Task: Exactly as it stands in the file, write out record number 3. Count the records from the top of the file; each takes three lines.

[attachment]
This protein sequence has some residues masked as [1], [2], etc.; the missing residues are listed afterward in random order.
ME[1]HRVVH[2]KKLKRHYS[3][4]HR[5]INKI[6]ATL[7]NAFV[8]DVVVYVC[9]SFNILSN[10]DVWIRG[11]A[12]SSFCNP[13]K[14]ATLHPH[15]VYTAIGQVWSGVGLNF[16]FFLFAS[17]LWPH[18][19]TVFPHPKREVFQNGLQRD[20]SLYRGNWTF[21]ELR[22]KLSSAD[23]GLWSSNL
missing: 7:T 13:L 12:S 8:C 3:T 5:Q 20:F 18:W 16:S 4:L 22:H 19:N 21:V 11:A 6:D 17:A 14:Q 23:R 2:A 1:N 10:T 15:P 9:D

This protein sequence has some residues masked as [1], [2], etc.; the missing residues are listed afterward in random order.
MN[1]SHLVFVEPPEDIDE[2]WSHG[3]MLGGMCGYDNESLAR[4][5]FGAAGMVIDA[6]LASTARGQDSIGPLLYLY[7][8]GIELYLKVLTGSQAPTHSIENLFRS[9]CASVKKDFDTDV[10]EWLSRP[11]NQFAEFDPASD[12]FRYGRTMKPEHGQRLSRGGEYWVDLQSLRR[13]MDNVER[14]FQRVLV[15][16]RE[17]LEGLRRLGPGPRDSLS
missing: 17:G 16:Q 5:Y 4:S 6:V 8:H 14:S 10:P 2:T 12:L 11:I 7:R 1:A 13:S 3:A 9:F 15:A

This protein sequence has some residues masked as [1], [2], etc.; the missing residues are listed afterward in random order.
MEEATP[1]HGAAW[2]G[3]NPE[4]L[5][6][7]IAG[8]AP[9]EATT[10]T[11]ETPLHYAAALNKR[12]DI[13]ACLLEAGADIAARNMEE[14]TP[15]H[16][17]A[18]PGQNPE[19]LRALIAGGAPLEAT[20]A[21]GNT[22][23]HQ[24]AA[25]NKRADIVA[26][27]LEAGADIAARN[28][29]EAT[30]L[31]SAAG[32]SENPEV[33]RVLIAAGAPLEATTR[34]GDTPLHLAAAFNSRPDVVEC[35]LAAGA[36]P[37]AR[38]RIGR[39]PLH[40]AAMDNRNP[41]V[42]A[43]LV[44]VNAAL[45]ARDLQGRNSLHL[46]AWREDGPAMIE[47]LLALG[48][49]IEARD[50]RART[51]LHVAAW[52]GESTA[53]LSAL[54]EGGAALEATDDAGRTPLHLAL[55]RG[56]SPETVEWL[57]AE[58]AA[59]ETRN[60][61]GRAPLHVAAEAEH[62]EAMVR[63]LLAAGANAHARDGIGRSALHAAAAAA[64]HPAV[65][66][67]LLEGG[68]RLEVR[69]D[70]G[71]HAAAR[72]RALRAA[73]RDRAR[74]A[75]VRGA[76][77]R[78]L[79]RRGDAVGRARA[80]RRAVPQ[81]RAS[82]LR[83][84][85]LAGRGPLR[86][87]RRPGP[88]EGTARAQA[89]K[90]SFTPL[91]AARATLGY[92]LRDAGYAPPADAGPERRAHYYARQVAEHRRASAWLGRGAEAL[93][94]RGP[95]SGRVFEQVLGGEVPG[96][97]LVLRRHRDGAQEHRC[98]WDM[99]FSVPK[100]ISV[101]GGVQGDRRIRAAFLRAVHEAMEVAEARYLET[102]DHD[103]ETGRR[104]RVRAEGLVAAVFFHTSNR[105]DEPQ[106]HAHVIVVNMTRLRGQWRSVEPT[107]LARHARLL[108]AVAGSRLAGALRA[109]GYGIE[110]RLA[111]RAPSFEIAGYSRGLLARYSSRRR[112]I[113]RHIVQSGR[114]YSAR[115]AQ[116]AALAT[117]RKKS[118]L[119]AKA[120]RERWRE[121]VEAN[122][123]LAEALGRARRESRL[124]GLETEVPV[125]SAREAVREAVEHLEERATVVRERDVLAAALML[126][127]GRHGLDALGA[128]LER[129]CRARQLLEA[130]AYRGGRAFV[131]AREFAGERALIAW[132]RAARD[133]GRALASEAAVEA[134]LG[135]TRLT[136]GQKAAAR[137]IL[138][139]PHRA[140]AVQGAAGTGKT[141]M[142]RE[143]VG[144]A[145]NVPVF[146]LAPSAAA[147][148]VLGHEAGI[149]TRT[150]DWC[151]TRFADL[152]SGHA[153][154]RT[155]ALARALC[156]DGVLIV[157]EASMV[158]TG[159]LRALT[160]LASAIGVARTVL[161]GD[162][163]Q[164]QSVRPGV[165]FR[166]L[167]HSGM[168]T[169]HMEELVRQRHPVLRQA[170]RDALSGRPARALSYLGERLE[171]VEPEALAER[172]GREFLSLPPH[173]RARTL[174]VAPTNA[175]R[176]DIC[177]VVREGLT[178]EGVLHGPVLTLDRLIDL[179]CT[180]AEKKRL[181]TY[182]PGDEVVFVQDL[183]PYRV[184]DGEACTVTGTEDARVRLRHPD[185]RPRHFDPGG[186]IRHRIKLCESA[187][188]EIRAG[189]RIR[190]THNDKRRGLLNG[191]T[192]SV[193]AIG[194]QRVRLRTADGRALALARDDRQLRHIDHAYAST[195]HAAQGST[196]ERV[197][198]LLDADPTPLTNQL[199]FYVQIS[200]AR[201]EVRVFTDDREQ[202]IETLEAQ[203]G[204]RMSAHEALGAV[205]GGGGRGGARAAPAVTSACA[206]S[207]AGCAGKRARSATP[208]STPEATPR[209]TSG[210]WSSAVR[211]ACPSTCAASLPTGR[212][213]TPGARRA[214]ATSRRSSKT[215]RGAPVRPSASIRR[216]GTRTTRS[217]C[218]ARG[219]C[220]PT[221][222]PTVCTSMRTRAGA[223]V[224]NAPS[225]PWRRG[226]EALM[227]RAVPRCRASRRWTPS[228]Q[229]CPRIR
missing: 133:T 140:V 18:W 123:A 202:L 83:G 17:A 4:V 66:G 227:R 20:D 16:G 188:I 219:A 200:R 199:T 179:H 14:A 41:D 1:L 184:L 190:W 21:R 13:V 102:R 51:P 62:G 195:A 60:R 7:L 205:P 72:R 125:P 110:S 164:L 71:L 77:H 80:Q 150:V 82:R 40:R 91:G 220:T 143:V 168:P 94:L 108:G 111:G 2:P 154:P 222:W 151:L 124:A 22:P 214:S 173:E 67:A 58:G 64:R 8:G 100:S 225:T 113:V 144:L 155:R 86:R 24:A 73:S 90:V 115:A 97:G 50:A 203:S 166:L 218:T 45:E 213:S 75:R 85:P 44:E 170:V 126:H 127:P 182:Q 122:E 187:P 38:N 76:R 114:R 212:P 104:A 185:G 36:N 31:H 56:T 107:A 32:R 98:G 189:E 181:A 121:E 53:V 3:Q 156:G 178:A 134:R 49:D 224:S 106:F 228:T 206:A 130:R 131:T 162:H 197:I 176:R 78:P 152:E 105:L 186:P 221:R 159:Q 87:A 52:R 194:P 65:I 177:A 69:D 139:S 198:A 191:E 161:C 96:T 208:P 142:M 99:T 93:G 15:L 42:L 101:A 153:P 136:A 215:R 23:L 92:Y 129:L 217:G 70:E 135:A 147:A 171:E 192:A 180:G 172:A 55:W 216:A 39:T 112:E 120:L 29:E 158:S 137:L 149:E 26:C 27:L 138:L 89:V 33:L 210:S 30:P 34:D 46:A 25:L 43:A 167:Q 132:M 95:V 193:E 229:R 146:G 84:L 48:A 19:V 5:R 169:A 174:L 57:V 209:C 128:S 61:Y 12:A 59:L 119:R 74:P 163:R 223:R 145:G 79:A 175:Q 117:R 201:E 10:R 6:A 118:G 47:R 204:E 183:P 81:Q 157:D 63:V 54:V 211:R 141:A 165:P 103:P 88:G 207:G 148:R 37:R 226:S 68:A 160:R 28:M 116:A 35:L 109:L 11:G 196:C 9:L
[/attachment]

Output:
This protein sequence has some residues masked as [1], [2], etc.; the missing residues are listed afterward in random order.
MEEATP[1]HGAAW[2]G[3]NPE[4]L[5][6][7]IAG[8]AP[9]EATT[10]T[11]ETPLHYAAALNKR[12]DI[13]ACLLEAGADIAARNMEE[14]TP[15]H[16][17]A[18]PGQNPE[19]LRALIAGGAPLEAT[20]A[21]GNT[22][23]HQ[24]AA[25]NKRADIVA[26][27]LEAGADIAARN[28][29]EAT[30]L[31]SAAG[32]SENPEV[33]RVLIAAGAPLEATTR[34]GDTPLHLAAAFNSRPDVVEC[35]LAAGA[36]P[37]AR[38]RIGR[39]PLH[40]AAMDNRNP[41]V[42]A[43]LV[44]VNAAL[45]ARDLQGRNSLHL[46]AWREDGPAMIE[47]LLALG[48][49]IEARD[50]RART[51]LHVAAW[52]GESTA[53]LSAL[54]EGGAALEATDDAGRTPLHLAL[55]RG[56]SPETVEWL[57]AE[58]AA[59]ETRN[60][61]GRAPLHVAAEAEH[62]EAMVR[63]LLAAGANAHARDGIGRSALHAAAAAA[64]HPAV[65][66][67]LLEGG[68]RLEVR[69]D[70]G[71]HAAAR[72]RALRAA[73]RDRAR[74]A[75]VRGA[76][77]R[78]L[79]RRGDAVGRARA[80]RRAVPQ[81]RAS[82]LR[83][84][85]LAGRGPLR[86][87]RRPGP[88]EGTARAQA[89]K[90]SFTPL[91]AARATLGY[92]LRDAGYAPPADAGPERRAHYYARQVAEHRRASAWLGRGAEAL[93][94]RGP[95]SGRVFEQVLGGEVPG[96][97]LVLRRHRDGAQEHRC[98]WDM[99]FSVPK[100]ISV[101]GGVQGDRRIRAAFLRAVHEAMEVAEARYLET[102]DHD[103]ETGRR[104]RVRAEGLVAAVFFHTSNR[105]DEPQ[106]HAHVIVVNMTRLRGQWRSVEPT[107]LARHARLL[108]AVAGSRLAGALRA[109]GYGIE[110]RLA[111]RAPSFEIAGYSRGLLARYSSRRR[112]I[113]RHIVQSGR[114]YSAR[115]AQ[116]AALAT[117]RKKS[118]L[119]AKA[120]RERWRE[121]VEAN[122][123]LAEALGRARRESRL[124]GLETEVPV[125]SAREAVREAVEHLEERATVVRERDVLAAALML[126][127]GRHGLDALGA[128]LER[129]CRARQLLEA[130]AYRGGRAFV[131]AREFAGERALIAW[132]RAARD[133]GRALASEAAVEA[134]LG[135]TRLT[136]GQKAAAR[137]IL[138][139]PHRA[140]AVQGAAGTGKT[141]M[142]RE[143]VG[144]A[145]NVPVF[146]LAPSAAA[147][148]VLGHEAGI[149]TRT[150]DWC[151]TRFADL[152]SGHA[153][154]RT[155]ALARALC[156]DGVLIV[157]EASMV[158]TG[159]LRALT[160]LASAIGVARTVL[161]GD[162][163]Q[164]QSVRPGV[165]FR[166]L[167]HSGM[168]T[169]HMEELVRQRHPVLRQA[170]RDALSGRPARALSYLGERLE[171]VEPEALAER[172]GREFLSLPPH[173]RARTL[174]VAPTNA[175]R[176]DIC[177]VVREGLT[178]EGVLHGPVLTLDRLIDL[179]CT[180]AEKKRL[181]TY[182]PGDEVVFVQDL[183]PYRV[184]DGEACTVTGTEDARVRLRHPD[185]RPRHFDPGG[186]IRHRIKLCESA[187][188]EIRAG[189]RIR[190]THNDKRRGLLNG[191]T[192]SV[193]AIG[194]QRVRLRTADGRALALARDDRQLRHIDHAYAST[195]HAAQGST[196]ERV[197][198]LLDADPTPLTNQL[199]FYVQIS[200]AR[201]EVRVFTDDREQ[202]IETLEAQ[203]G[204]RMSAHEALGAV[205]GGGGRGGARAAPAVTSACA[206]S[207]AGCAGKRARSATP[208]STPEATPR[209]TSG[210]WSSAVR[211]ACPSTCAASLPTGR[212][213]TPGARRA[214]ATSRRSSKT[215]RGAPVRPSASIRR[216]GTRTTRS[217]C[218]ARG[219]C[220]PT[221][222]PTVCTSMRTRAGA[223]V[224]NAPS[225]PWRRG[226]EALM[227]RAVPRCRASRRWTPS[228]Q[229]CPRIR
missing: 133:T 140:V 18:W 123:A 202:L 83:G 17:A 4:V 66:G 227:R 20:D 16:G 188:I 219:A 200:R 199:T 179:H 14:A 41:D 1:L 184:L 190:W 21:R 13:V 102:R 51:P 62:G 195:A 60:R 7:L 205:P 72:R 125:P 110:S 164:L 71:L 77:H 80:Q 150:V 82:R 40:R 91:G 220:T 143:V 168:P 94:L 108:G 111:G 2:P 154:P 222:W 151:L 124:A 22:P 214:S 173:E 67:A 58:G 64:R 8:G 100:S 225:T 113:V 144:L 155:R 86:R 24:A 73:S 90:V 115:A 97:G 50:A 203:S 166:L 218:T 45:E 213:S 75:R 85:P 44:E 170:V 126:H 127:P 182:Q 122:E 187:P 38:N 76:R 114:R 212:P 104:A 185:G 36:N 31:H 56:T 107:A 32:R 98:G 189:E 181:A 121:E 53:V 3:Q 156:G 178:A 134:R 49:D 224:S 106:F 228:T 206:A 130:R 131:T 162:H 197:I 176:R 78:P 152:E 105:L 186:P 221:R 159:Q 87:A 52:R 194:P 65:I 177:A 69:D 139:S 198:A 191:E 161:C 96:T 208:P 142:M 99:T 93:G 15:L 42:L 101:A 153:P 136:A 215:R 23:L 92:Y 129:L 217:G 70:E 135:A 147:A 171:E 192:A 180:G 172:A 55:W 216:A 39:T 112:E 120:L 29:E 158:S 137:L 149:E 26:C 27:L 138:L 89:V 33:L 210:S 30:P 34:D 46:A 25:L 43:A 167:Q 132:M 95:V 193:E 229:R 146:G 84:L 48:A 19:V 5:R 169:A 174:L 57:V 209:C 128:S 61:Y 12:A 59:L 119:R 74:P 163:R 223:R 145:G 79:A 175:Q 117:R 201:E 10:R 6:A 118:G 47:R 204:E 183:P 81:Q 157:D 63:V 54:V 211:R 141:A 165:P 103:P 88:G 207:G 148:R 37:R 226:S 68:A 160:R 28:M 116:A 35:L 109:L 11:G 196:C 9:L